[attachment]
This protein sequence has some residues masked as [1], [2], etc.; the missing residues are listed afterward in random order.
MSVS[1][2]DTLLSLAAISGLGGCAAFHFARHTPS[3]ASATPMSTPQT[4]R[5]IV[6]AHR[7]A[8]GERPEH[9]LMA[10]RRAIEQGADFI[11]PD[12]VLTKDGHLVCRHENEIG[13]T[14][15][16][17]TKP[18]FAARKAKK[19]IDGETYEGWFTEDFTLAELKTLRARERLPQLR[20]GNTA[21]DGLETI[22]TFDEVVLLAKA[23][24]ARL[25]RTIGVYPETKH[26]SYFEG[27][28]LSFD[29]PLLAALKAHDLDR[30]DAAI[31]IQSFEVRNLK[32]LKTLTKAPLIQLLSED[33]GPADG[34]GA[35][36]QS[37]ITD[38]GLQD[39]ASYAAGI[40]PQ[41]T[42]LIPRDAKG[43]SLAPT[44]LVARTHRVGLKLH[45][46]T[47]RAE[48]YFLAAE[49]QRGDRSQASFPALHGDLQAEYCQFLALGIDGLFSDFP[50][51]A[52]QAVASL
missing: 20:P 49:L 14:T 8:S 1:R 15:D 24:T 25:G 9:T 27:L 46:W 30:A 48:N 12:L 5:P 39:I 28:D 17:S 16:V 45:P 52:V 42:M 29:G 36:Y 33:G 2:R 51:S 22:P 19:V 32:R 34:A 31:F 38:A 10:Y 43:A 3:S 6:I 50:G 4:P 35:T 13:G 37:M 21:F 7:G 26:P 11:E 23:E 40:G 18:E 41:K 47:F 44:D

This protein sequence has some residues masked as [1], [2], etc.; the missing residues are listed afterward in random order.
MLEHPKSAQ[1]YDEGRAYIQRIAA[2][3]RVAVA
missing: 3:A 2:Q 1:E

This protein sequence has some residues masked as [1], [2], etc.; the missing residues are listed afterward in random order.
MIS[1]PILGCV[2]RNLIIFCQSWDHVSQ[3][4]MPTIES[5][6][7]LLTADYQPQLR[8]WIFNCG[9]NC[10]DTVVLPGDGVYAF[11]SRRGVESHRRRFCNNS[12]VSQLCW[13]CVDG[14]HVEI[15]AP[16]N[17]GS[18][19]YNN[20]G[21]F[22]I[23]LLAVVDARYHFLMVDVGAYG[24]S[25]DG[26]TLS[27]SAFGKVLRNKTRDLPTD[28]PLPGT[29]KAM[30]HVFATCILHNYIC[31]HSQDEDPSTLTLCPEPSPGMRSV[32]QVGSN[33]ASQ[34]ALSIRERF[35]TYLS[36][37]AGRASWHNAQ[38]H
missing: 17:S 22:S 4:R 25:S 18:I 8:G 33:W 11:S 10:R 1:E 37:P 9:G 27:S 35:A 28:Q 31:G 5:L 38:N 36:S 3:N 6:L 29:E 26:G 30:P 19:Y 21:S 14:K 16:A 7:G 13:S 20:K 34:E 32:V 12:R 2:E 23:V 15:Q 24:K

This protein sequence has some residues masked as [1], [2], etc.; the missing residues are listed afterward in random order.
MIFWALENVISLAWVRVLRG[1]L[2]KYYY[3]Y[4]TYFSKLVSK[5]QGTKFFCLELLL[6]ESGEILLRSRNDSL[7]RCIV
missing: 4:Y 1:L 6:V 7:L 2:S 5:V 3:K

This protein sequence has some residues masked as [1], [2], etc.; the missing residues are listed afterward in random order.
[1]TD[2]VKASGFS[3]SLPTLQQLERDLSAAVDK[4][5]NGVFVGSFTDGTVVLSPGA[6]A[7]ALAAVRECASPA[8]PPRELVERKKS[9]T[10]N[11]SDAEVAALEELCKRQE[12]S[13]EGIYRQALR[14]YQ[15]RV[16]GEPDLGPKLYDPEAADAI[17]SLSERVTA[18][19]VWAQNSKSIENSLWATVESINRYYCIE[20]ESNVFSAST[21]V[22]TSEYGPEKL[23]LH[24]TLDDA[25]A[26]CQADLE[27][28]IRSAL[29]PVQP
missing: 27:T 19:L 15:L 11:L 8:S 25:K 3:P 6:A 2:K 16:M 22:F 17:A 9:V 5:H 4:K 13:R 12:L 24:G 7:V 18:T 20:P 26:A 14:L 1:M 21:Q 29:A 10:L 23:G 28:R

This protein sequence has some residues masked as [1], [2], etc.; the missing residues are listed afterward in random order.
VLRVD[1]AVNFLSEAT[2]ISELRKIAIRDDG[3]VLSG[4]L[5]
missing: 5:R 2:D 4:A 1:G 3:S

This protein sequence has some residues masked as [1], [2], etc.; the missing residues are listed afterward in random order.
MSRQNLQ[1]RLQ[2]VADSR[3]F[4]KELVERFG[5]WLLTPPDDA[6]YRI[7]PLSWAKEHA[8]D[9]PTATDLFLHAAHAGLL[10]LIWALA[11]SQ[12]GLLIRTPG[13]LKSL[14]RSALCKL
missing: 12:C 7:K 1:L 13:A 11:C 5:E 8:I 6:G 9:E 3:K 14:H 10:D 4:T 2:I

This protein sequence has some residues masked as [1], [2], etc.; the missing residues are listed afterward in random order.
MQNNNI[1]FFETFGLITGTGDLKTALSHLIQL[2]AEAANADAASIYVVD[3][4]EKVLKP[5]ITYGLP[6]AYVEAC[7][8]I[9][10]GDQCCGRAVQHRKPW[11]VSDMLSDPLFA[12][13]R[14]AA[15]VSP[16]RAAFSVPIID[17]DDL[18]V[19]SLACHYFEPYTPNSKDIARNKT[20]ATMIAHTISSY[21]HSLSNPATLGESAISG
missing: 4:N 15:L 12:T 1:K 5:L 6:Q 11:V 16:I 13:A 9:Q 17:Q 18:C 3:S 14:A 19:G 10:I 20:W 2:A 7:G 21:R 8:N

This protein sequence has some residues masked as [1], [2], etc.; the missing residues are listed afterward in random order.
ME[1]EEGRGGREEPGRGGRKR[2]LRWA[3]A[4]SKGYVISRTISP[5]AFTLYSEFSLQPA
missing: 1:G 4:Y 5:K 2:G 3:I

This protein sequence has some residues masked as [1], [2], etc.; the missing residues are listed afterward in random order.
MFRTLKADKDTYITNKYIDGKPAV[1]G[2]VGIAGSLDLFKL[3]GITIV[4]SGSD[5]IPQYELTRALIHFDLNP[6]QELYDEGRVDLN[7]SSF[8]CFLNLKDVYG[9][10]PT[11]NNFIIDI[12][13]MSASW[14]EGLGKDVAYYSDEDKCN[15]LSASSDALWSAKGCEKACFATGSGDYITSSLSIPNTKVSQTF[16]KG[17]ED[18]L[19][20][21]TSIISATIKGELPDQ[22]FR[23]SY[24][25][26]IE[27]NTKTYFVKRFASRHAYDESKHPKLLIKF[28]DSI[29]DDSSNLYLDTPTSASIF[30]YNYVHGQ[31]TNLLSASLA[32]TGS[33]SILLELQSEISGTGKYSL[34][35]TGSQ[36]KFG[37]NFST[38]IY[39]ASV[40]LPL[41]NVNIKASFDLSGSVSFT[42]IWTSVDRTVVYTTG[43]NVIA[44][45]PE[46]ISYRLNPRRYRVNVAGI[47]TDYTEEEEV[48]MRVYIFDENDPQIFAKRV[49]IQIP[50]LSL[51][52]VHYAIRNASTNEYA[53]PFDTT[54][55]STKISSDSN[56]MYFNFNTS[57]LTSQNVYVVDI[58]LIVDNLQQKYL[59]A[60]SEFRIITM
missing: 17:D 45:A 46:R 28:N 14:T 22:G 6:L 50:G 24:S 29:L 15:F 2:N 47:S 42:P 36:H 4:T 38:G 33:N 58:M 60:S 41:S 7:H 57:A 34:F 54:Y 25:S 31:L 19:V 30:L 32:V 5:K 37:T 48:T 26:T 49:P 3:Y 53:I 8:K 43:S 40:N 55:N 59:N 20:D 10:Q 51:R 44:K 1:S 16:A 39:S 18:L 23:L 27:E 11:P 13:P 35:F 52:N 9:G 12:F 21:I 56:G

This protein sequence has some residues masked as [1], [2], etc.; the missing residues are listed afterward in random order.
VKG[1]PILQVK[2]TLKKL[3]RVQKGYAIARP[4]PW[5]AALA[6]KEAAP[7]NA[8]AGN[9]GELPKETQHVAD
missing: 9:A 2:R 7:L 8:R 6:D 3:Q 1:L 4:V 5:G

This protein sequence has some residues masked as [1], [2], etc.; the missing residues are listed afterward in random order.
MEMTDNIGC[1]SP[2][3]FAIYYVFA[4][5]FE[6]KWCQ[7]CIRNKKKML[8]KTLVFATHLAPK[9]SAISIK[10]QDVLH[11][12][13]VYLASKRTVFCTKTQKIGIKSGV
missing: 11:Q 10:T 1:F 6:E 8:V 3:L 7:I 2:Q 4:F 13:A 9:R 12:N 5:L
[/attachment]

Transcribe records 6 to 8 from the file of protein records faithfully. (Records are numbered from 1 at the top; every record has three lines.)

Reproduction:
This protein sequence has some residues masked as [1], [2], etc.; the missing residues are listed afterward in random order.
VLRVD[1]AVNFLSEAT[2]ISELRKIAIRDDG[3]VLSG[4]L[5]
missing: 5:R 2:D 4:A 1:G 3:S

This protein sequence has some residues masked as [1], [2], etc.; the missing residues are listed afterward in random order.
MSRQNLQ[1]RLQ[2]VADSR[3]F[4]KELVERFG[5]WLLTPPDDA[6]YRI[7]PLSWAKEHA[8]D[9]PTATDLFLHAAHAGLL[10]LIWALA[11]SQ[12]GLLIRTPG[13]LKSL[14]RSALCKL
missing: 12:C 7:K 1:L 13:A 11:C 5:E 8:I 6:G 9:E 3:K 14:H 10:D 4:T 2:I

This protein sequence has some residues masked as [1], [2], etc.; the missing residues are listed afterward in random order.
MQNNNI[1]FFETFGLITGTGDLKTALSHLIQL[2]AEAANADAASIYVVD[3][4]EKVLKP[5]ITYGLP[6]AYVEAC[7][8]I[9][10]GDQCCGRAVQHRKPW[11]VSDMLSDPLFA[12][13]R[14]AA[15]VSP[16]RAAFSVPIID[17]DDL[18]V[19]SLACHYFEPYTPNSKDIARNKT[20]ATMIAHTISSY[21]HSLSNPATLGESAISG
missing: 4:N 15:L 12:T 1:K 5:L 6:Q 11:V 16:I 13:A 9:Q 17:Q 18:C 3:S 14:A 19:G 10:I 20:W 2:A 7:G 21:R 8:N